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Pleural controversies: image guided biopsy vs. thoracoscopy for undiagnosed pleural effusions?

	author = {Giles Dixon and Duneesha de Fonseka and Nick Maskell},
	title = {Pleural controversies: image guided biopsy  vs . thoracoscopy for undiagnosed pleural effusions?},
	journal = {Journal of Thoracic Disease},
	volume = {7},
	number = {6},
	year = {2015},
	keywords = {},
	abstract = {Undiagnosed pleural effusions present an increasing diagnostic burden upon healthcare providers internationally. The investigation of pleural effusions often requires the acquisition of tissue for histological analysis and diagnosis. Historically there were two options for tissue biopsy: a ‘gold standard’ surgical biopsy or a “blind” closed pleural biopsy. Over the last decade however, image-guided Tru-cut biopsies and local anaesthetic thoracoscopic (local anaesthetic thoracoscopy) biopsies have become more widespread. Imageguided techniques acquire samples under ultrasound (US) or computed tomography (CT) guidance whereas LAT involves the direct visualisation and biopsy of the pleura with pleuroscopy. Both techniques have been shown to be superior to ‘blind’ closed pleural biopsy for the diagnosis of pleural or metastatic malignancy. However, closed biopsy remains a viable method of investigation in areas of high incidence of tuberculosis (TB). Beyond this, each investigative technique has its own advantages and disadvantages. Image-guided biopsy is less invasive, usually carried out as an outpatient procedure, and enables tissue biopsy in frail patients and those with pleural thickening but no pleural fluid. Local anaesthetic thoracoscopy (LAT) provides diagnostic and therapeutic capabilities in one procedure. Large volume thoracentesis, multiple pleural biopsies and talc poudrage can be carried out in a single procedure. The overall diagnostic yield is similar for both techniques, although there are no large-scale direct comparisons. Both techniques share low complication rates.},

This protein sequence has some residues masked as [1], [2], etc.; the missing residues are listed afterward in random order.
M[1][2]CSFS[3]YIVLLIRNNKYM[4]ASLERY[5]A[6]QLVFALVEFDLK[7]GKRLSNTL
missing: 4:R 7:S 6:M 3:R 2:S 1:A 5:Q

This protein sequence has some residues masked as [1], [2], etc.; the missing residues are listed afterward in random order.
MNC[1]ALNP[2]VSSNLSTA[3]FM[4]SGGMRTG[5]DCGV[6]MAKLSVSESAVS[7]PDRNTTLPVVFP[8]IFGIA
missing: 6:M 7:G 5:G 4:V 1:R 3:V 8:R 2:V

issn = {2077-6624},	url = {}